Pastor’s ponderings

This past Sunday afternoon I participated in my first ever pickleball tournament.  It was a blessed time of fun and fellowship with nearly two dozen other people from town.  Typically on Sunday afternoons, I am quite tired, having expended a lot of energy in our morning worship times together, and this Sunday was no exception.  However, I found myself with a renewed boost of energy due to the energy found in the people on the courts that day.  All were abuzz with excitement with what was to take place.  Not only were we going to get to play pickleball, but we were also having a cookout and celebrating two people’s birthdays!  How much more excitement could you have in one place at one time!

            With the excitement abounding, as the scheduled start time drew near, there was still one big question on everyone’s minds – how exactly was this going to work anyway?  There were players of varying skill levels, so who was going to play who?  Surely we couldn’t put the best players against those who had just begun this summer and were still learning, could we?  It was then the event coordinator revealed the big plan.  First, the group would be split into two, a varsity squad and the JV team.  Ok, easy enough, but now what?  Well, now everyone had to be seeded.  We played a series of seven games to determine the rankings of players on the JV and varsity sides.  Once this was complete, the real genius of the tournament plan was revealed.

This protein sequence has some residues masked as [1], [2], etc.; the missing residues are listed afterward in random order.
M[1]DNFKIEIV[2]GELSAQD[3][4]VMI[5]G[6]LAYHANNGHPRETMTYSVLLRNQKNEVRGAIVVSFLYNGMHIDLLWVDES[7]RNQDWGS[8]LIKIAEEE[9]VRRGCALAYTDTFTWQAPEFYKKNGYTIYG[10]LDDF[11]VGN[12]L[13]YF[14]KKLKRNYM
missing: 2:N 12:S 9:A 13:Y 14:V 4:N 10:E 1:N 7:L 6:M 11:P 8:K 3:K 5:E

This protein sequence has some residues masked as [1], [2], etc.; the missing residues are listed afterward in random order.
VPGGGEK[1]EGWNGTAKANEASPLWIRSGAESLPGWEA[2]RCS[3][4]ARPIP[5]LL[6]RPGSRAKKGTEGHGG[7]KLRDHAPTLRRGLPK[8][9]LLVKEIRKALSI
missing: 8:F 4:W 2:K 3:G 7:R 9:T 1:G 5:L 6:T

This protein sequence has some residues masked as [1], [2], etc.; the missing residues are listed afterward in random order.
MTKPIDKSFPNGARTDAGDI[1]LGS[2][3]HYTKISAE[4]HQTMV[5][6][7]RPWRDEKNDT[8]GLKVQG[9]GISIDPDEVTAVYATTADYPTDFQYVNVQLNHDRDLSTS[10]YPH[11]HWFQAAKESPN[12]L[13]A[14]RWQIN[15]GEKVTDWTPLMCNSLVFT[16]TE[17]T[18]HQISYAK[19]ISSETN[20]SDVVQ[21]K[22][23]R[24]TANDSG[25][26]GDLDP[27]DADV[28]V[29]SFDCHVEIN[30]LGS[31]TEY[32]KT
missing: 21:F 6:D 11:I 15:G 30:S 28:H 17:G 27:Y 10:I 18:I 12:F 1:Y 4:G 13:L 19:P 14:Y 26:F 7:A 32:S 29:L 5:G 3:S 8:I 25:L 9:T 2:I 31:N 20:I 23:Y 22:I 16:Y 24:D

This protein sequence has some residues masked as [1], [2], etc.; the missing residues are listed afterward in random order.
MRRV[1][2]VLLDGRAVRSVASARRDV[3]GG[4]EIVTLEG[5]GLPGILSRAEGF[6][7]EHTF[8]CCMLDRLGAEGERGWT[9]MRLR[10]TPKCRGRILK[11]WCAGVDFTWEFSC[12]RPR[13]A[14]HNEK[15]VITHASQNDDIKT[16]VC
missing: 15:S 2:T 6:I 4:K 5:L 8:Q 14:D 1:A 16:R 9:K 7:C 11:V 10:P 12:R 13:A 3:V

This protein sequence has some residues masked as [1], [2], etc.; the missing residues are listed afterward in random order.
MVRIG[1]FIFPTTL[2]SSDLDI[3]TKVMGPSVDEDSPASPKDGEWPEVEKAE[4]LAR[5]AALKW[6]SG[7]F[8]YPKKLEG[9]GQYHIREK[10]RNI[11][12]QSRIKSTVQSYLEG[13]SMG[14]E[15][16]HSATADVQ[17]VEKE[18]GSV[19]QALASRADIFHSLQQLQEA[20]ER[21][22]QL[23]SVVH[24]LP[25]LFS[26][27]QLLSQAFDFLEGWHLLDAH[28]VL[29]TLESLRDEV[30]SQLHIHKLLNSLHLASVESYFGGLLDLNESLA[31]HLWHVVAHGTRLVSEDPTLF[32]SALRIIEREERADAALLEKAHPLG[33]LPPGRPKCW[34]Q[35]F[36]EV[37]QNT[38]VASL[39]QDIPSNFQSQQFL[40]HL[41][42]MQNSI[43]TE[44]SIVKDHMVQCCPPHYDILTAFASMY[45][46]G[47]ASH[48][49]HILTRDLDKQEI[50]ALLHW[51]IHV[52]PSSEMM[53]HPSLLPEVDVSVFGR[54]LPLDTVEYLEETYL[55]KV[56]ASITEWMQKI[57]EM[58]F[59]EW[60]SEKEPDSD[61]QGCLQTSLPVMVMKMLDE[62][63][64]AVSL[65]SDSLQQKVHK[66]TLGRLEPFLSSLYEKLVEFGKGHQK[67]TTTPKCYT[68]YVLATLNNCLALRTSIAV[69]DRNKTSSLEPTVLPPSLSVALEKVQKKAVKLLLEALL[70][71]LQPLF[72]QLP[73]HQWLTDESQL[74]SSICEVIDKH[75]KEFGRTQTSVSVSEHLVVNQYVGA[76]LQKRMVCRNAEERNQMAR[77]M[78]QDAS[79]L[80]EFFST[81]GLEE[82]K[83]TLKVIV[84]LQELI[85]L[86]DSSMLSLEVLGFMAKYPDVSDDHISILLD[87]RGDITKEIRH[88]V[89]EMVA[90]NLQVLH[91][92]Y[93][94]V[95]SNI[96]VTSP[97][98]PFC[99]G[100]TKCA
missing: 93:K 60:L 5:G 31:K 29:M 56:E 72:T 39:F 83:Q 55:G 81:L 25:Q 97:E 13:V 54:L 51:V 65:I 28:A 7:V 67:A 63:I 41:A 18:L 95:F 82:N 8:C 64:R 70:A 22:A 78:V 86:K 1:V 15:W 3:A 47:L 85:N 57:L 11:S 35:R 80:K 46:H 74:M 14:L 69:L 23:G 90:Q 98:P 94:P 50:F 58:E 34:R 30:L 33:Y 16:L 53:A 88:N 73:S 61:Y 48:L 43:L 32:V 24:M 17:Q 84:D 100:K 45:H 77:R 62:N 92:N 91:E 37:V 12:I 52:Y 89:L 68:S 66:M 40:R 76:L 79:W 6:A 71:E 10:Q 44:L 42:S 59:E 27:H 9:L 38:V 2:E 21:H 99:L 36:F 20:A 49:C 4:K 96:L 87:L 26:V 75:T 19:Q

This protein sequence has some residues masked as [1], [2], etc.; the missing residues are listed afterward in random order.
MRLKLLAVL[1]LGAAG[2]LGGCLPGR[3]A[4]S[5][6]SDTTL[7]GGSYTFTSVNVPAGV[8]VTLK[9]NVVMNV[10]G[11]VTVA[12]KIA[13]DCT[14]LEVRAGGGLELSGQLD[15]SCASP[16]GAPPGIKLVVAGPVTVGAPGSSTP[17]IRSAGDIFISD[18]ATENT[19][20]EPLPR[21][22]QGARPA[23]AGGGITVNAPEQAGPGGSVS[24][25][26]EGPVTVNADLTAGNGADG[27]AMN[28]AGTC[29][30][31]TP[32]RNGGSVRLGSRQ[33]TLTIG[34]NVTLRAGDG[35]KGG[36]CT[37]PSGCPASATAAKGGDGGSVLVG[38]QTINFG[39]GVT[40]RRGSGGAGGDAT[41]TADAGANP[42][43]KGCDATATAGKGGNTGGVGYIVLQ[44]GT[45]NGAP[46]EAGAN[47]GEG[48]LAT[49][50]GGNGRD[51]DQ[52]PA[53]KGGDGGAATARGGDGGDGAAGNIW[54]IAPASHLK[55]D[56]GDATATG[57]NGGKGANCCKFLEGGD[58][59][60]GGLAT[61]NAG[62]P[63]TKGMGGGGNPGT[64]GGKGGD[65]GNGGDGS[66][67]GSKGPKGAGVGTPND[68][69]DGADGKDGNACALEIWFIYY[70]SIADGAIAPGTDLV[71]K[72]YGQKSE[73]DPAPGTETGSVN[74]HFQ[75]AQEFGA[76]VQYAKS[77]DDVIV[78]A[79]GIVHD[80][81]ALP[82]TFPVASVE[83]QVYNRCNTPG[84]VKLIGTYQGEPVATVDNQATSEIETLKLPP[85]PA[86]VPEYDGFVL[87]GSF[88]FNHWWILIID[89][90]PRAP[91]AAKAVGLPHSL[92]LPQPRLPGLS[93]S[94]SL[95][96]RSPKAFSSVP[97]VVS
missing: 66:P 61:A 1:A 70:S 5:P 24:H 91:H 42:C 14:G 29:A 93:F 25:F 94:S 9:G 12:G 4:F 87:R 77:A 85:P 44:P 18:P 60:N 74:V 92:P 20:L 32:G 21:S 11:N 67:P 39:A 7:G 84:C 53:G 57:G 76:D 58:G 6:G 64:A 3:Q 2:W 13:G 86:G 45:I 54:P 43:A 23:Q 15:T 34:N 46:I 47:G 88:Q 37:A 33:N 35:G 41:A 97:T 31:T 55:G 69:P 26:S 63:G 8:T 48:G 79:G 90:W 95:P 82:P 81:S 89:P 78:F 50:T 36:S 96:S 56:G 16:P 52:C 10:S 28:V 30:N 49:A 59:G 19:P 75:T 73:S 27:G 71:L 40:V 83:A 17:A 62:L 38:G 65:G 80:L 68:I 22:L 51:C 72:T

You see, in our club, we almost always play as teams of two people, doubles as you might hear it called in tennis or some other sport, and the coordinator had devised a quick, impartial way to create these pairings.  Utilizing the seedings determined from the previous matches, the teams were created thus: the #1 seed was paired with the #8, #2 with #7, #3 with #6, and #4 with #5, all in a way to create four balanced teams for both varsity and JV.

            Now, I tell you all this, because as I sat back and thought about it over the past 24 hours, I discerned how effective this could be in our churches.  You see, it seems that, for most churches across this land, we are really good at pairing ourselves up with those like us, those who are on the same level as us, have been at church for as long as we have, who know as much as we do.  Yet, how often do we spend time in “player development?”  How often does a “veteran” team up with a “rookie” to help teach them the skills needed to participate in the game, work with them, use their strengths to help offset where the other is weak?  From what I saw this past Sunday, teams such as these can accomplish more than you might ever imagine.  How about today we all ponder on how you might help someone in their Christian journey.

                                                            Blessings to all,                                                             Pastor Steve

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